Moscow is the capital of the ancient and modern Russian state. It has been playing crucial role for centuries. Here you can face all episodes of rich and gorgeous Russian history.
The city is full of historical buildings, monuments, cathedrals, museums and parks. It started many centuries ago from the Kremlin – medieval city-fortress overlooking the Moskva River. Now it is not only the government seat but open air museum. Behind the tall red brick walls palaces, cathedrals and museums are hidden. You can get there through one of the gates and walk along the streets that saw Ivan the Terrible, Boris Godunov, Peter the Great and all other Romanovs, and the Soviet leaders.
You can visit all the cathedrals on Sobornaya (Cathedral) Square, climb Ivan the Great Bell Tower, take photos of the Tzar Bell and Tzar Cannon, see state regalia, ceremonial vestments and gold and silver relics in the world-known treasury-house – the Armoury Chamber. To say more, the Kremlin and its vicinities are on the UNESCO World Heritage list.
We would like to advise you not to concentrate on the Kremlin only. Now you can get out of the Kremlin through the Spasskiye Gate and find yourself on Red Square – the main square of the country where Victory Day parades take place. In winter there is a skating rink with some kind of souvenir bazar. Red Square is famous for being the part of so called Kitai-Gorod – the second ring of fortified walls. Here you will see the beautiful fairy-tale St. Basil’s Cathedral. It is open for tourists and it’s worth visiting. Other places that pay tourists’ attention are GUM (the main center for shopaholics), Lenin’s Mausoleum, the State History Museum and the small Cathedral of the Kazan Icon of Our Lady. If you go along Nikolskaya Street, you will get to Lubyanka Square with the imposing buildings of former KGB and the biggest in Russia Children's World Department Store.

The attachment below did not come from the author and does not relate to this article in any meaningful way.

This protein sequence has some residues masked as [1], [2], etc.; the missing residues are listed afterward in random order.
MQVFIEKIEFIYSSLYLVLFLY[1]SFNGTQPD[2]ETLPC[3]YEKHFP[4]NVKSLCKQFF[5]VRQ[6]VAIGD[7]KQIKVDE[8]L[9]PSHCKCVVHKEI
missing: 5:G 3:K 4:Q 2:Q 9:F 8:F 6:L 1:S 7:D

If you decide to go through the Resurrection Gate you will find yourself on Manezhnaya (Manege) Square at the entrance to the Alexander Garden. It’s a large pedestrian open space and a nice place to walk and relax near the fountains. Underground Trade Centre ”Okhotny Ryad” or “the Hunter’s Row” is a paradise for shopping. You can continue your walk towards Arbat or Tverskaya Street. There are also fine buildings to visit and to take pictures of: The Shilov Art Gallery, hotels “Moskva”, “Nationale”, Pashkov's House, The Former House of the Moscow State Duma etc.
If you decide to turn round Georgy Zhukov’s horse monument you’ll occur on Revolution Square where you can visit the Museum of Patriotic War of 1812. From there it’s very easy to get to Teatralnaya or “Theatre” Square limited by the Metropol Hotel, The Bolshoi and the Maly Theatres. In the center you will find a beautiful fountain by Vitali.
All these sites and even more you will be able to visit and explore with knowledgeable audio excursion with offline map from Your Audio Guide “Attractions around the Kremlin”. You will find Moscow very pleasant for spending holidays.